The practice of yoga asana and pranayama is effective both as a preventive measure and also a treatment for Type 2 diabetes, where the causes are generally attributed to unhealthy lifestyle choices and stress.
Unlike any most other forms of exercise, yoga involves a unique set of poses (asanas), breathing exercises (pranayama), and meditation techniques that can help you deal with diabetes.
Here are just a few of yoga’s many benefits:
- • Decreases stress, which may help make blood glucose levels more manageable in people with Type 1 diabetes or Type 2 diabetes
- • Decreases the risk of injury from daily activities
- • Helps promote relaxation and a feeling of wellness
- • Improves balance, strength, and coordination
- • Increases range of motion
- • Keeps joints flexible and healthy
Yoga practice will also teach you how to cope with your condition because it gives you the necessary tools to put you in greater control of your diabetes. Breathing and meditation techniques can be especially powerful, enabling you maintain a positive attitude.
Yoga Asana Practice Speeds Nerve Impulses
One of the major problems for long term diabetes sufferers is nerve damage due to constant high sugar levels in the body. This nerve damage leads to the slowing of nerve impulses, decreased sensation, numbness of the feet (neuropathy), and poor bowel function.
How does yoga help? Scientists at Guru Tegh Bahadur Hospital, in Delhi, India, studied a group of 20 Type 2 diabetic subjects between the ages of 30-60 years. Their goal was to see whether certain Yoga asanas had any effect on nerve conduction. The Yoga asanas included Suryanamskar Tadasan, Konasan, Padmasan Pranayam, Shavasan, Pavanmukthasan, Sarpasan and Shavasan. These asanas were performed for 40 minutes every day in succession for 40 days in the above sequence. The subjects continued their normally prescribed medicines and diet. Blood sugar and nerve conduction velocity of the median nerve (in the hand) were measured and then repeated after 40 days of the Yogic regime. Another group of 20 type 2 diabetes subjects of comparable age and severity (called the control group), were kept on prescribed medication and diet but only engaged in light physical exercises like walking. Their initial and post 40 day’s parameters were also recorded for comparison.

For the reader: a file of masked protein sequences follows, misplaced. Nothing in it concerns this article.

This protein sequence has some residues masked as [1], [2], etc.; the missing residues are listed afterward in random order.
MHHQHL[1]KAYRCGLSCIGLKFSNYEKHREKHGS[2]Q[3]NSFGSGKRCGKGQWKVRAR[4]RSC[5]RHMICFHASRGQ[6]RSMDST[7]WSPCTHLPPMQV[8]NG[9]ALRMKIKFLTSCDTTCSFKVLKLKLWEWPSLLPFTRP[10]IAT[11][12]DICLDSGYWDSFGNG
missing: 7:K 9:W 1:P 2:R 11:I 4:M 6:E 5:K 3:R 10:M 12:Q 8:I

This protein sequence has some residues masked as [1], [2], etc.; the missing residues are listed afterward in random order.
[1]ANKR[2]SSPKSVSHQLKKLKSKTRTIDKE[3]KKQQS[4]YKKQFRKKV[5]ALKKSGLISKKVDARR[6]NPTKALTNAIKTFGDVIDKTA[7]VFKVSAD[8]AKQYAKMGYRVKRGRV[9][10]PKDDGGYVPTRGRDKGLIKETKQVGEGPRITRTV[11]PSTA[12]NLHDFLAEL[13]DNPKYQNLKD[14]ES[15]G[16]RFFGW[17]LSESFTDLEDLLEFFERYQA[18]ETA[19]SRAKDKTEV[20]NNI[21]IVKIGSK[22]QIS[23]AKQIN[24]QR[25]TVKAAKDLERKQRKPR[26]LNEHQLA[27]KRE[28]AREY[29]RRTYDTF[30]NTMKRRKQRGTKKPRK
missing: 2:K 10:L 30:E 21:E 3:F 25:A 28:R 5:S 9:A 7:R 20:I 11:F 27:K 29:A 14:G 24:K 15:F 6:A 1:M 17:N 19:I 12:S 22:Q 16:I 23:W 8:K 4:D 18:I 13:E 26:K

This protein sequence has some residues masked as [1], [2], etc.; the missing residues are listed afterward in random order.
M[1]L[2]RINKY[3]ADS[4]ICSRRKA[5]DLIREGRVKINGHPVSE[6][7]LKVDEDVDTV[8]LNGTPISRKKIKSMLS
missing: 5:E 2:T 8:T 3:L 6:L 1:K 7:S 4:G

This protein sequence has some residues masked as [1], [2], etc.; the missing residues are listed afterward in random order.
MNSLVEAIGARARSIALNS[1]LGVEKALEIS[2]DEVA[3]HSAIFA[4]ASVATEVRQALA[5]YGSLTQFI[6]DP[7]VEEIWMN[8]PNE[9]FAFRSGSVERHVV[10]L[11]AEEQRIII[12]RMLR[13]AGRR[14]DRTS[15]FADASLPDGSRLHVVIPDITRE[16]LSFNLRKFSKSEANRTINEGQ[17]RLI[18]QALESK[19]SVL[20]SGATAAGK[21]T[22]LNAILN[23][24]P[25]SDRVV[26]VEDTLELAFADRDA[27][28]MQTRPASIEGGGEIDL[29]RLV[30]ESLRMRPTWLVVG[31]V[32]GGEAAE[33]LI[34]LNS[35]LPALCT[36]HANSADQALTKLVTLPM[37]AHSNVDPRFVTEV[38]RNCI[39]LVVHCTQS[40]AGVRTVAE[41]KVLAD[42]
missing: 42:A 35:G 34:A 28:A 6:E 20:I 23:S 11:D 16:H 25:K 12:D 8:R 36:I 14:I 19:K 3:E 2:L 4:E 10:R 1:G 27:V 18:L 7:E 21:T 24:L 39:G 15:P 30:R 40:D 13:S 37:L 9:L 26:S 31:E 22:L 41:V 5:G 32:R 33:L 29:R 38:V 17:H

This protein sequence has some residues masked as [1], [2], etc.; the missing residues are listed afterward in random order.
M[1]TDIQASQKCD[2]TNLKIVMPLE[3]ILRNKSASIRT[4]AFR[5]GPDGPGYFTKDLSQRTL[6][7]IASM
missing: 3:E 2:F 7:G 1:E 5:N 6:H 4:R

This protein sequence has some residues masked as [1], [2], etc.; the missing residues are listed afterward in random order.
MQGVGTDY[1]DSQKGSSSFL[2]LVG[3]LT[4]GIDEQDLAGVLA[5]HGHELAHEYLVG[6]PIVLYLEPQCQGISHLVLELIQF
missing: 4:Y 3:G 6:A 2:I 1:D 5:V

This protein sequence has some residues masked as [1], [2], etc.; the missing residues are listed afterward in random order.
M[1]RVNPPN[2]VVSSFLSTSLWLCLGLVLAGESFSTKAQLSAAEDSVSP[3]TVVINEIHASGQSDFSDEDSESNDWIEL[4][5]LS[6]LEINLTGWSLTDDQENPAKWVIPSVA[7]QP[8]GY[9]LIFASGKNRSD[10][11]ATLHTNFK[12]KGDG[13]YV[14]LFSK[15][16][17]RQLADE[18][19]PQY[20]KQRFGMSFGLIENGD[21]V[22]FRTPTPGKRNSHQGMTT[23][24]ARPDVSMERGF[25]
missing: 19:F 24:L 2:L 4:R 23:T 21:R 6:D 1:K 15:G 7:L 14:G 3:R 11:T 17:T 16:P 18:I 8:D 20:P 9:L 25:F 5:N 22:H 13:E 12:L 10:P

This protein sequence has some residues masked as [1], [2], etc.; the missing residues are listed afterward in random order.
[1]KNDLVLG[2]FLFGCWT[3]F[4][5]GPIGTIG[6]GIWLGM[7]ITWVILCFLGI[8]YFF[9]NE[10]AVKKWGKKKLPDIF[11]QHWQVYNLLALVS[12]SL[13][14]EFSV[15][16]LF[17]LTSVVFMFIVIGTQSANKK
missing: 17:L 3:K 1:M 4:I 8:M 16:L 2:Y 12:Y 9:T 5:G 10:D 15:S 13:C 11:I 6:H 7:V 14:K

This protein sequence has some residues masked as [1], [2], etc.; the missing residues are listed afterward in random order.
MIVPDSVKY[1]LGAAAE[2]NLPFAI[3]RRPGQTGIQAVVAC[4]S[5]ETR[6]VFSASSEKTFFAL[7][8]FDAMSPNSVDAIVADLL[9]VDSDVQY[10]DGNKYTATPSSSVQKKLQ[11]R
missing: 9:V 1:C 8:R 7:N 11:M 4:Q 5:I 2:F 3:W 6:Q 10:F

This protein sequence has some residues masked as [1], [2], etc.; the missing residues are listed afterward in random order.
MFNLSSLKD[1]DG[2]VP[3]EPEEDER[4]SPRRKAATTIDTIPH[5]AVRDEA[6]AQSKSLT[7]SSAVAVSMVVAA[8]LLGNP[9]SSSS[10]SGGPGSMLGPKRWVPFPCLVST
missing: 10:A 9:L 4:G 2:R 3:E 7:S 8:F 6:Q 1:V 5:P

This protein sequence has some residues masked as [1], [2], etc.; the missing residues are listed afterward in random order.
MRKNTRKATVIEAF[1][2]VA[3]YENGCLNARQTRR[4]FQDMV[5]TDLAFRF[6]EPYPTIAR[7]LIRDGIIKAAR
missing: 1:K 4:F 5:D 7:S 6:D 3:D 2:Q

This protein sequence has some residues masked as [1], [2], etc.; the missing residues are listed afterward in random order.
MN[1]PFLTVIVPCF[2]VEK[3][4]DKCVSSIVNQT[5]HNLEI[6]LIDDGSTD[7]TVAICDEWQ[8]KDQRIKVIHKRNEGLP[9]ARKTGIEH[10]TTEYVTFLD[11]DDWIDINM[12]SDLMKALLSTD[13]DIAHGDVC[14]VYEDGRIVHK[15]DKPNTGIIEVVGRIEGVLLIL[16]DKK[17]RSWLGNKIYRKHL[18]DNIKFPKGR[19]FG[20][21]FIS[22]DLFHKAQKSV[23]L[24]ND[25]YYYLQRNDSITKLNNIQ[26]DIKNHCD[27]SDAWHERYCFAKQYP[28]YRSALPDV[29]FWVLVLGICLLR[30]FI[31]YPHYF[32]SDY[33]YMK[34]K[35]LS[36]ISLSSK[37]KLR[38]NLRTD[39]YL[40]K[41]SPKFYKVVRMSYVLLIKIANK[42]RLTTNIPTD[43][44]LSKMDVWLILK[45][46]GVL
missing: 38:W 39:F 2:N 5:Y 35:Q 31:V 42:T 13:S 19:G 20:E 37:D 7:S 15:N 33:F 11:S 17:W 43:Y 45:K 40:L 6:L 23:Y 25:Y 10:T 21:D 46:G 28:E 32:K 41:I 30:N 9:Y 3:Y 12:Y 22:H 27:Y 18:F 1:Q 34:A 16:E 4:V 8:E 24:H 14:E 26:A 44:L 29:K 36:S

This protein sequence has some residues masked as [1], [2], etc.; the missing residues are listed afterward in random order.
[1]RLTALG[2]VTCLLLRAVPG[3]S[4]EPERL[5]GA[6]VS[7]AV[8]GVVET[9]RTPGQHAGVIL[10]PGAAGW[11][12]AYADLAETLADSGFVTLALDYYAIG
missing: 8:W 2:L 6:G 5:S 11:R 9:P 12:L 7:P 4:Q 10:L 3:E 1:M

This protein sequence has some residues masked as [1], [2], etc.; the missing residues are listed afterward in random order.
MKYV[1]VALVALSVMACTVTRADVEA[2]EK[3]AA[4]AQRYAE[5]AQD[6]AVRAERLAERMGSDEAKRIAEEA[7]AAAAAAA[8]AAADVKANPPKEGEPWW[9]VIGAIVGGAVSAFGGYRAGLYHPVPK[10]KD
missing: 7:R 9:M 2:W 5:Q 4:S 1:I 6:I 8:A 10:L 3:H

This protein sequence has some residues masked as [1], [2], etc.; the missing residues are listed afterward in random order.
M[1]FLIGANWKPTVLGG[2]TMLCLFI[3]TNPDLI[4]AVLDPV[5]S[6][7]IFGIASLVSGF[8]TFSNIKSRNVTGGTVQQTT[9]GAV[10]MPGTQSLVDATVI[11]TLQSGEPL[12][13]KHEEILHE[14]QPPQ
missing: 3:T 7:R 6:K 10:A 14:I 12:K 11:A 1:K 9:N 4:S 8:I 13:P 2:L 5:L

At the end of the 40 days, those who practiced the yoga asanas had improved the nerve impulse in their hands. The measurements showed hand nerve conduction velocity increased from 52.8 meters per second to 53.8 m/sec. The control group’s nerve function actually deteriorated over the 40 day period of study, indicating that diabetes is a slowly progressive disease involving the nerves. The authors conclude that yoga asanas have a beneficial effect on blood sugar control and improve nerve function in type 2 diabetics who have mild nerve damage. This study conclusively shows that yoga asana practice not only slows the progression of the disease but also increases nerve conductivity.
Yoga Asana Practice Lowers Blood Sugar in Diabetics
Certain yoga asanas, when practiced regularly, are now known to have a host of beneficial effects on human body including diabetes. Researchers at the University College of Medical Sciences, in Shahdara, New Delhi studied 24 patients aged 30-60 years old who had non-insulin dependent diabetes mellitus (aka, Type 2 diabetes). Type 1 diabetics require insulin, while Type II diabetics are commonly treated with diet, exercise, and oral medications that lower blood sugar. These researchers then evaluated the baseline fasting blood sugar levels of the patients in the study, and they also performed pulmonary function studies that measure lung capacity including the amount of air that can be exhaled within the first second of a rapid exhale.
After these basic tests were completed, yoga experts gave these patients training in specific yoga asanas. The yoga asana practice, which included breathing exercises (pranayama), was done for 40 minutes a day and continued for 40 consecutive days. These asanas consisted of 13 well known and common postures, always done in the same sequence. After 40 days of this yoga asana regimen, the testing was repeated. The results indicated that there was significant decrease in fasting blood sugar levels (from about 190 initially to 140) after the 40 day period of yoga asana practice. Fasting blood sugar in people without diabetes is normally 120 or below.
The pulmonary function studies showed an average improvement of about 10% in total lung capacity. These findings have shown that better blood sugar control and overall pulmonary function can be achieved in diabetics when they stick to a regular daily schedule of yoga asana practice combined with pranayama.
The precise mechanism as to how these asanas and controlled breathing interact with physio-neuro-endocrine systems affecting blood sugar and pulmonary functions remain elusive thus far.
10 Yoga Poses for Defeating Diabetes – a few poses to get you started from Rodale News, click on: http://www.rodalenews.com/yoga-diabetes
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